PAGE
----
On Thu, 23 Oct 2008 15:20:57 -0400, Chris Ahlstrom wrote:

> After takin' a swig o' grog, raylopez99 belched out
> this bit o' wisdom:
>> Are you stupid or what? I posted the excerpt where Gasse says it sucks
>> in the OP. I repeat it here:
>> "I bought
>> two identical Asus EeePC netbooks, one running Windows, the other a
>> Linux distribution. Windows is still much easier to use and update,
>> Linux is still a little rough on normal humans. One example out of many
>> glitches: the version I used didn't remember Wi-Fi access points and
>> passwords. I had to re-enter everything each time I turned the machine
>> on. This type of problem has prevented Linux from gaining much ground
>> on the desktop. "

> Well, either Asus screwed up the configuration, or this guy did.

As usual, it's not exactly cut and dry, but Gasse wasn't using it

I just tested the claim on a Eeepc900 with the default Andros install
using my internal Linux powered WPA encrypted WiFi AP.

I used the 2nd unit in my article, the one with the Dremel machining:-

This unit ended up dual boot, (quite by accident) as I installed Debian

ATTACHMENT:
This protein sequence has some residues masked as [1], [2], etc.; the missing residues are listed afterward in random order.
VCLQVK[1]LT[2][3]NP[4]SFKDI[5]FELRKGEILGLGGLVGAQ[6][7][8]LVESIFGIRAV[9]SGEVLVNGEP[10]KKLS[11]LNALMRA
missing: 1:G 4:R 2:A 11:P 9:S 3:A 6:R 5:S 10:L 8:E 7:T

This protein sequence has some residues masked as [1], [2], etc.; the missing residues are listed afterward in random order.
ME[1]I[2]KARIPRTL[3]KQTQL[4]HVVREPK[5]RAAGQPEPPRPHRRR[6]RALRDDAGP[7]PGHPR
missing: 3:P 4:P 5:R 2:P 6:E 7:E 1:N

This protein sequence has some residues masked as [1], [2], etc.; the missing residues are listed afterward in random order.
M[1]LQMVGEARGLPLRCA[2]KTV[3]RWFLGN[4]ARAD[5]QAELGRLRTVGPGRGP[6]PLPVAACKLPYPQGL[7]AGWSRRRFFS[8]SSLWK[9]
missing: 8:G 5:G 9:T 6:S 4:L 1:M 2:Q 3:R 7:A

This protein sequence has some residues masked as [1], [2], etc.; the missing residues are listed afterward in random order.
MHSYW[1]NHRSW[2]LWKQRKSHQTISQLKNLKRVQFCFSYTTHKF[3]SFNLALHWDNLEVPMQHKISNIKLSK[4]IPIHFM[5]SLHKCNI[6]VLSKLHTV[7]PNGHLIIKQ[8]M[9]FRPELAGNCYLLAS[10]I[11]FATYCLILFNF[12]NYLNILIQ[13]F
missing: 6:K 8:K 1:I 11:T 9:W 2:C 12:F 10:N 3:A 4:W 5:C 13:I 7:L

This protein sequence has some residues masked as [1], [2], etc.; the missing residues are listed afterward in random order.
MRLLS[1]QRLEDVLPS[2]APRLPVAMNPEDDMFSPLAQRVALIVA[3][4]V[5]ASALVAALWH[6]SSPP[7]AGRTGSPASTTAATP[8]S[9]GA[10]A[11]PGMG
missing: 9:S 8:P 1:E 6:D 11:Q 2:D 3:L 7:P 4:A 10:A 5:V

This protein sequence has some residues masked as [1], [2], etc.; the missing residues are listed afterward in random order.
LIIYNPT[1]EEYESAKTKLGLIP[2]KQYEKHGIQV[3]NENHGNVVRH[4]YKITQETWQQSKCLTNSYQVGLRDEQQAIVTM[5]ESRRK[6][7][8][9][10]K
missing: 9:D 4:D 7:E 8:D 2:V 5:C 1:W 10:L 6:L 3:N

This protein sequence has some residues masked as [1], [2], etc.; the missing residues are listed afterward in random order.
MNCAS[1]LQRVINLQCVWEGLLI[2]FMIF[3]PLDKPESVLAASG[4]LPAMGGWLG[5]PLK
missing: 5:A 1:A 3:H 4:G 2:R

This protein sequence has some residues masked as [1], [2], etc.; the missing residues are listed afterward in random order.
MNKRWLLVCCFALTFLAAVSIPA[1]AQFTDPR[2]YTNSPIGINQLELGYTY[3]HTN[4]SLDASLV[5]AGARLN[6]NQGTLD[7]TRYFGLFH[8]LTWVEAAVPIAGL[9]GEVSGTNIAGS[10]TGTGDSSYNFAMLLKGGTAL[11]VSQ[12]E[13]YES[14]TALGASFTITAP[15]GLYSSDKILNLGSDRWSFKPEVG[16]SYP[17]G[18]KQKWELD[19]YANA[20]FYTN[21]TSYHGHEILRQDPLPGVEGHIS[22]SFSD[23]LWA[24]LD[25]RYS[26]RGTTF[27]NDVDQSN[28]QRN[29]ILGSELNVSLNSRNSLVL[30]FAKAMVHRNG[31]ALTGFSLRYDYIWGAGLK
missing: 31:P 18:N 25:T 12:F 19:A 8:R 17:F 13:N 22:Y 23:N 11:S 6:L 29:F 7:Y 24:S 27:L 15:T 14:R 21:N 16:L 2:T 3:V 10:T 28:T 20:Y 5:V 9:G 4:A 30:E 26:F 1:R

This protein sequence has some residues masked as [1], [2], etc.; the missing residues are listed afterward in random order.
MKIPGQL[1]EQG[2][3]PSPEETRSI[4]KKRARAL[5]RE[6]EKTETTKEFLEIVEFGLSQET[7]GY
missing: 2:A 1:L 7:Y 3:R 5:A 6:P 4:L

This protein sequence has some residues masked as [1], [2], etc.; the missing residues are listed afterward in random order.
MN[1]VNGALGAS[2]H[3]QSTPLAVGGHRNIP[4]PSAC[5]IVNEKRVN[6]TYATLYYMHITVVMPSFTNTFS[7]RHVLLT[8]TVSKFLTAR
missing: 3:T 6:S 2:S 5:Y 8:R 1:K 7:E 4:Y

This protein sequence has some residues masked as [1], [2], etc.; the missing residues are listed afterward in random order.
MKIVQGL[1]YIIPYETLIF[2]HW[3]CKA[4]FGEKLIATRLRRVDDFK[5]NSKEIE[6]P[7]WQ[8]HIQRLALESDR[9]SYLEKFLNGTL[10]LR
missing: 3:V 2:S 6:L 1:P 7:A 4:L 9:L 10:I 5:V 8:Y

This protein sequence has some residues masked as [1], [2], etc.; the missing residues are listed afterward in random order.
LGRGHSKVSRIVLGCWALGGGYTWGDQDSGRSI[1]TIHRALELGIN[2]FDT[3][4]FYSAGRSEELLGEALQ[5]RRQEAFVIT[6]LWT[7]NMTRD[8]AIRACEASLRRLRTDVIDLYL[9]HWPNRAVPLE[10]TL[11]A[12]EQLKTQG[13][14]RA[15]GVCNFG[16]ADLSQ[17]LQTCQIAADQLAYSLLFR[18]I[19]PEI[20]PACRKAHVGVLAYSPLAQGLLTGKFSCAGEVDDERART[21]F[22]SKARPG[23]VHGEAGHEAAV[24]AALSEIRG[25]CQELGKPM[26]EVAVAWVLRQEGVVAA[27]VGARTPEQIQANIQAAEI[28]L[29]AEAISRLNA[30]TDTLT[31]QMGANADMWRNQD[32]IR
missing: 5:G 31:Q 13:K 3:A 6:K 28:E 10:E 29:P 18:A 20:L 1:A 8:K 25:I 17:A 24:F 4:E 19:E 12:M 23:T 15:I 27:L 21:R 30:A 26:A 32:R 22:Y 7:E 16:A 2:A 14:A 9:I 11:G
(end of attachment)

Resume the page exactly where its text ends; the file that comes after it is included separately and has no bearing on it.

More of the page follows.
Lenny on the second SSD, and left the first SSD alone.

There are two network related icons on the Xandros desktop:-

1) Wireless Networks
2) Network

If I click on 1) it asks for the WPA key every time, however on the first
connection to a new WiFi access point, the connection info along with the
key, goes into 2) above.

After rebooting, clicking on 2), then selecting the WiFi network from a
list and then clicking 'connect', the Eeepc will connect without re
entering the key or any other info.

Closing the Eeepc while connected to the WiFi AP, puts the unit to sleep
and disconnects the WiFI as it is powered off.

Opening the lid and hitting any key wakes the Eeepc up, the wifi led
comes back on, and it reconnects, all automatically.

Sorry Wintrolls, the Eeepc works perfectly with Linux on WiFi, as does
the Acer Aspire One which I also have.


Linux full time, on the desktop, since August 1997